The opinion of the court was delivered by: Kugler, District Judge
Plaintiff Jason I. Farrow, a state inmate presently confined at the Kintock 3 Halfway House in Newark, New Jersey, at the time he submitted this action for filing, seeks to bring this civil action in forma pauperis, pursuant to 28 U.S.C. § 1915. For the following reasons, Plaintiff's request to proceed in forma pauperis will be denied.
Plaintiff brings this Complaint against the following defendants: Cape May County Public Defenders and Oded Weinstock, Esq. Employed by the Cape May County Prosecutor's Office. (Complaint, Caption and ¶ 2). Plaintiff alleges that "[o]n or about March 8, 2010 to July 7, 2011, an express and/or implied contract existed between the parties during the defendant's representation of the plaintiff in a criminal matter in the Cape May County Superior Court, whereby the defendant" was obligated to protect Plaintiff's Fourteenth Amendment rights to equal protection and due process of law. (Compl., ¶ 6). Plaintiff further alleges that defendants knowingly and purposely breached this contract of representation by fraud and deceit and asserts various claims of malicious prosecution, official and reckless misconduct, misrepresentations, breach of oath, intentional infliction of emotional distress, false imprisonment, racial discrimination, fraud, deceit, abuse of process, malicious use of process and negligence against these defendants. Plaintiff seeks compensatory and punitive damages in excess of $750,000.00, as well as injunctive relief compelling the Cape May County Public Defender's Office to terminate all contractual ties with defendant Weinstock.
This Court takes notice that Plaintiff filed another action in this Court, alleging almost identical claims against other defendants, on or about December 10, 2012, in Farrow v. Middle Twp. Police Department, et al., Civil No. 12-7539 (RBK).
Plaintiff seeks to proceed with this action in forma pauperis, pursuant to 28 U.S.C. § 1915.
The Prison Litigation Reform Act of 1995 ("PLRA"), enacted on April 26, 1996, prohibits a prisoner from bringing a civil action in forma pauperis pursuant to 28 U.S.C. § 1915 "if the prisoner has, on 3 or more prior occasions, while incarcerated or detained in any facility, brought an action or appeal in a court of the United States that was dismissed on the grounds that it is frivolous, malicious, or fails to state a claim upon which relief may be granted, unless the prisoner is under imminent danger of serious physical injury." 28 U.S.C. § 1915(g); see also Keener v. Pennsylvania Board of Probation & Parole, 128 F.3d 143, 144-45 (3d Cir. 1997) (holding that frivolousness dismissals prior to enactment of PLRA count as "strikes" under § 1915(g)). A prisoner who has three or more such dismissals may be excused from this rule only if he is "under imminent danger of serious physical injury." Id. When deciding whether an inmate meets the "imminent danger" requirement, a court must examine the situation faced by the inmate at the time of the filing of the complaint, and a showing of danger in the past is insufficient to demonstrate "imminent danger." Abdul-Akbar v. McKelvie, 239 F.3d 307, 312 (3d Cir. 2001).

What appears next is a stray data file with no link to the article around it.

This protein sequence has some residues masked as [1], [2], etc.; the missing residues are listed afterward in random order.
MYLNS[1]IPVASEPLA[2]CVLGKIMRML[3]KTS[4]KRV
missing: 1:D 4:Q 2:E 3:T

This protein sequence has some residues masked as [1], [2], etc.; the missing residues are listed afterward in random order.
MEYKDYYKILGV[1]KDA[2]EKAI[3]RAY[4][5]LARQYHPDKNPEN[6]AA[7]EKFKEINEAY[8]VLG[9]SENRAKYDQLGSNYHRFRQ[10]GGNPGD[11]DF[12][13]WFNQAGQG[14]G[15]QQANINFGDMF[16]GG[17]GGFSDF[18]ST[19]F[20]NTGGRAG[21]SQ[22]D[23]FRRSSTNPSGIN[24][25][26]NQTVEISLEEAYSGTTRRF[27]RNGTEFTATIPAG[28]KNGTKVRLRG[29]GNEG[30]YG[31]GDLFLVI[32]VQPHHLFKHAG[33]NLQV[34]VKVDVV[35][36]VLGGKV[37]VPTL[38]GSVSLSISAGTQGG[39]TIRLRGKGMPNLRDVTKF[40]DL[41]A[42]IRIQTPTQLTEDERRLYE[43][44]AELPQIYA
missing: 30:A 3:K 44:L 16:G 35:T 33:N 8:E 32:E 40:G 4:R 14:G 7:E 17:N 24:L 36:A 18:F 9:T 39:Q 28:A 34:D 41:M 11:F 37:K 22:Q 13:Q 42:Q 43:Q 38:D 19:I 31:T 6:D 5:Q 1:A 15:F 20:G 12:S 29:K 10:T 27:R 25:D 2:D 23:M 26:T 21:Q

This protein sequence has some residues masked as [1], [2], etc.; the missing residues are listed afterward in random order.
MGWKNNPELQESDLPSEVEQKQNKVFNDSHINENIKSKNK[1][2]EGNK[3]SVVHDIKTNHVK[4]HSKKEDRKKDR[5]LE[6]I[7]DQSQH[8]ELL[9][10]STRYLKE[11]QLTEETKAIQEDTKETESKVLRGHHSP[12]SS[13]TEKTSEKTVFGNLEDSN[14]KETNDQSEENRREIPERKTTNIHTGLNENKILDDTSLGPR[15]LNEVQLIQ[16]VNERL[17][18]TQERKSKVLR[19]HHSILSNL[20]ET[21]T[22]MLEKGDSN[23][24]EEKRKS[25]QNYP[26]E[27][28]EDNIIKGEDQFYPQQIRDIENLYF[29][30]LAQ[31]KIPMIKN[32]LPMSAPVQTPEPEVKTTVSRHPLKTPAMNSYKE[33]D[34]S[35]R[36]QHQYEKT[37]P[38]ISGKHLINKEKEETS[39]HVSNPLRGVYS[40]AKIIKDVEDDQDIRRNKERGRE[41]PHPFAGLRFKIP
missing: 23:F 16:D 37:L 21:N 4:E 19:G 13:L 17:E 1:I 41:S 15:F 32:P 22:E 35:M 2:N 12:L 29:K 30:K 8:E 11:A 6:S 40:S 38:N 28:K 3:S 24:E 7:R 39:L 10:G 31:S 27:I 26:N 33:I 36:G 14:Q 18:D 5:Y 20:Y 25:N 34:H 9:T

An examination of court records reveals plaintiff has filed numerous civil actions in the District of New Jersey. At least three of these actions have been dismissed under 28 U.S.C. §§ 1915(e)(2) and 1915A. See, e.g., Farrow v. Township of Middle Township, et al., Civil No. 03-316 (JBS); Farrow v. Cape May County Superior Court, et al., Civil No. 09-1636 (RBK); and Farrow v. Johnson, et al., Civil No. 12-4101 (RBK).
Accordingly, Plaintiff has reached the statutory limit as set forth in 28 U.S.C. § 1915(g) and is precluded from seeking in forma pauperis status based on the "three strikes" rule unless he alleges facts to show that he is in "imminent danger of serious physical injury", which would excuse him from the restrictions under § 1915(g).
In this Complaint, Plaintiff makes no allegations or claims of "imminent danger." Rather, the Complaint appears to involve past criminal proceedings and allegations of malicious prosecution and breach of contract and misrepresentation, which are insufficient to show that Plaintiff is in imminent danger of real harm. As referenced above, the threat of imminent danger must be prospective and cannot relate to a past incident of harm. See Abdul-Akbar, 239 F.3d at 312. Therefore, because the Complaint in this action does not contain sufficient allegations reasonably suggesting that Plaintiff is in "imminent danger of serious physical injury", which would excuse him from the restrictions under § 1915(g), Plaintiff may not proceed in forma pauperis.
This Court makes no findings as to whether or not Defendants have violated any state or federal law, or otherwise violated Plaintiff's constitutional rights. Rather, this Court finds only that Plaintiff has not demonstrated "imminent danger" in order to override the "three strikes" requirement of § 1915(g).
Based on the foregoing, Plaintiff's request to proceed in forma pauperis will be denied, pursuant to 28 U.S.C. § 1915(g). As set forth in the accompanying Order, Plaintiff's case will be administratively terminated. Upon submission of the $350.00 filing fee within 30 days, Plaintiff may move to ...